Green tea compounds support improvements in women’s skin elasticity, density, texture and hydration, dermatologists report

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Journal Abstract:

Green Tea Polyphenols Provide Photoprotection, Increase Microcirculation, and Modulate Skin Properties of Women
– Source: Journal of Nutrition, Apr 27, 2011

By Ulrike Heinrich, Carolyn E Moore, et al.

[Note: catechins are a group of polyphenols abundant in green tea, and the catechin EGCG, found in no other plant than tea, is one of the most potent antioxidants yet discovered.]

Dietary constituents including polyphenols and carotenoids contribute to endogenous photoprotection and modulate skin characteristics related to structure and function of the tissue.

Animal and in-vitro studies indicate that green tea polyphenols affect skin properties.

In a 12-week, double-blind, placebo-controlled study, 60 female volunteers were randomized to an intervention or control group.

Participants consumed either a beverage with green tea polyphenols providing 1402 mg total catechins daily or a control beverage.

Skin photoprotection, structure, and function were measured at baseline (week 0), week 6, and week 12.

• Following exposure of the skin areas to 1.25 minimal erythemal dose of radiation from a solar simulator, UV-induced erythema [inflammation] decreased significantly in the intervention group, by 16% after 6 weeks and 25% after 12 weeks.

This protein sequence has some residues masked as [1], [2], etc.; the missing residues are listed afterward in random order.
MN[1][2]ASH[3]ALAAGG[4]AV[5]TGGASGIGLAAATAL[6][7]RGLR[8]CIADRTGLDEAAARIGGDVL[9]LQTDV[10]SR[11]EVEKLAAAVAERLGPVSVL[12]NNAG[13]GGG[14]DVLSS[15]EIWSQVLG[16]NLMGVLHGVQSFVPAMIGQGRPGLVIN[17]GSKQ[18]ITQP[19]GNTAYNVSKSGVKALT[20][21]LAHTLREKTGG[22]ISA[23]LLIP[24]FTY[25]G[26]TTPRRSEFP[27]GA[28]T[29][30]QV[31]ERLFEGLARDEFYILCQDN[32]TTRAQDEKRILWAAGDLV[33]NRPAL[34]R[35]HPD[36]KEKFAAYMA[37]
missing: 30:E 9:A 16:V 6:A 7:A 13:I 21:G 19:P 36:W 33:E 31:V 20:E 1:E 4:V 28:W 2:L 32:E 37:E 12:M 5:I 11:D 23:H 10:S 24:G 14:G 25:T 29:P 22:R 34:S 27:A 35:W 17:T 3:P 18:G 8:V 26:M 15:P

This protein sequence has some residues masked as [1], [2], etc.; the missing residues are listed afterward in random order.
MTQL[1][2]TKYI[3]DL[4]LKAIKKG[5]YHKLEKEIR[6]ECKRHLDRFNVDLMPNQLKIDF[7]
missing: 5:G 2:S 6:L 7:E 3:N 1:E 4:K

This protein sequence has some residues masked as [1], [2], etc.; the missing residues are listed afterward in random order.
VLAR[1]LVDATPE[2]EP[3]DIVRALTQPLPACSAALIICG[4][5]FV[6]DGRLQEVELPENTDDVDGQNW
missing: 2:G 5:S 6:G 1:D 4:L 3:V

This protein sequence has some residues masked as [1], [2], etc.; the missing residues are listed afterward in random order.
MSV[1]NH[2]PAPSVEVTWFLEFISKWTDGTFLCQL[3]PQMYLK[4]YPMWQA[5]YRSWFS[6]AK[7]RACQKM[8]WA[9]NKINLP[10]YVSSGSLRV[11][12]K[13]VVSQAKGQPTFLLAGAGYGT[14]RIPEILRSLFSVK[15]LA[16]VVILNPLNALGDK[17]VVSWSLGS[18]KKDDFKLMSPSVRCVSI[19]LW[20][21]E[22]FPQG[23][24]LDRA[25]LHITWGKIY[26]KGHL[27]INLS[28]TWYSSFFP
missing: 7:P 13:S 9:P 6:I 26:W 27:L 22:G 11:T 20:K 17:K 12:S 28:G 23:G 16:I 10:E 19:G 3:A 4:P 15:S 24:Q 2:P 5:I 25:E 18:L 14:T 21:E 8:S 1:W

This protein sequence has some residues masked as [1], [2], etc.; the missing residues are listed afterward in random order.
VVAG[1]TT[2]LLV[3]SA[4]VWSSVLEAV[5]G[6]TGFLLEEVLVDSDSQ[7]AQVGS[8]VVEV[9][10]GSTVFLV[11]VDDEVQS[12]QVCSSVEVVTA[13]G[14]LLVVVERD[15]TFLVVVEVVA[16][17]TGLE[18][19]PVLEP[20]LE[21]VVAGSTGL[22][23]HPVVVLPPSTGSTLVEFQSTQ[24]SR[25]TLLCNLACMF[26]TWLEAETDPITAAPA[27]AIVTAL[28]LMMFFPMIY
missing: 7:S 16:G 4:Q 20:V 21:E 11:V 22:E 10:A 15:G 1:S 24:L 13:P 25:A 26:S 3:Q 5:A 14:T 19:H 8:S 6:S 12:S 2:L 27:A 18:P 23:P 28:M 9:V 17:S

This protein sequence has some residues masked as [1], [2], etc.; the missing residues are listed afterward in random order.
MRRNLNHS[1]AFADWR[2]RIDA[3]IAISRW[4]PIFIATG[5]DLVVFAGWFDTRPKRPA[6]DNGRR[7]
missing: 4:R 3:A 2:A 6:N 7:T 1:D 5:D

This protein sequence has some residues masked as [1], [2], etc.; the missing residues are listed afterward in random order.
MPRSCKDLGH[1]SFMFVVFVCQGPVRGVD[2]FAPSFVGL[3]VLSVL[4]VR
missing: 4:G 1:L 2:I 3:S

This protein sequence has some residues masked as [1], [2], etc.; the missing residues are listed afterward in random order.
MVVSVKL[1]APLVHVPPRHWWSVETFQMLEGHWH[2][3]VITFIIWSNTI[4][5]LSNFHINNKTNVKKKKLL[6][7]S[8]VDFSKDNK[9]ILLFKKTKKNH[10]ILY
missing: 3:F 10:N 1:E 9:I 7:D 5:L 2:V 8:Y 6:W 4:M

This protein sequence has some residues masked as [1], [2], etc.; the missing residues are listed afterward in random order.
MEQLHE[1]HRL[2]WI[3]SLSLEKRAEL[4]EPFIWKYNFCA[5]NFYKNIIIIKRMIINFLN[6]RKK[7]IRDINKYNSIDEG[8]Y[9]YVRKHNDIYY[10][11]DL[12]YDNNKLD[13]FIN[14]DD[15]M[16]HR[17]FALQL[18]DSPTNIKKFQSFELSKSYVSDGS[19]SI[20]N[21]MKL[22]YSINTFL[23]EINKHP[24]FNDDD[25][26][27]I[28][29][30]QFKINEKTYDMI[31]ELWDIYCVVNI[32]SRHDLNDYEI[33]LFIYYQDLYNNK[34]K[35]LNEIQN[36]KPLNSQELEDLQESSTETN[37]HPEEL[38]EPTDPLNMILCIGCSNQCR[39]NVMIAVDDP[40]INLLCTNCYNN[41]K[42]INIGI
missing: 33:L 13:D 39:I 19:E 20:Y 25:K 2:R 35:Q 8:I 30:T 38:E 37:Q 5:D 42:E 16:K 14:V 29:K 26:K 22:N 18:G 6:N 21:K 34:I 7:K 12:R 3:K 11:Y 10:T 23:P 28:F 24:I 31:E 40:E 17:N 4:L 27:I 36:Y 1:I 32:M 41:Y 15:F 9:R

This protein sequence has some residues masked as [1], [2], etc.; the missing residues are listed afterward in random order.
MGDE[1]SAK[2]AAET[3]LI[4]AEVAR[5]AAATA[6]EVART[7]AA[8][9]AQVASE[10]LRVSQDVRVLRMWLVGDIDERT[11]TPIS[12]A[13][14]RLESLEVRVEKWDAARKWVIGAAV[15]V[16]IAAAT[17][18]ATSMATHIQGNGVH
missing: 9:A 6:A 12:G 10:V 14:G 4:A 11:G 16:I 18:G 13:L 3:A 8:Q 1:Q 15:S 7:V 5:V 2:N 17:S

• Skin structural characteristics that were positively affected included elasticity, roughness, scaling, density, and water homeostasis.

• Intake of the green tea polyphenol beverage for 12 weeks increased blood flow and oxygen delivery to the skin.

Likewise, in a separate, randomized, double-blind, single-dose (0.5, 1.0, and 2.0 g) study of green tea polyphenols, blood flow was maximized at 30 minutes after ingestion.

In summary, green tea polyphenols delivered in a beverage were shown to protect skin against harmful UV radiation and helped to improve overall skin quality of women.

Source: Journal of Nutrition, Apr 27, 2011. PMID: 21525260. by Heinrich U, Moore CE, De Spirt S, Tronnier H, Stahl W. Institute for Experimental Dermatology, University of Witten-Herdecke, Witten, Germany. [Email: cmoore8@twu.edu]

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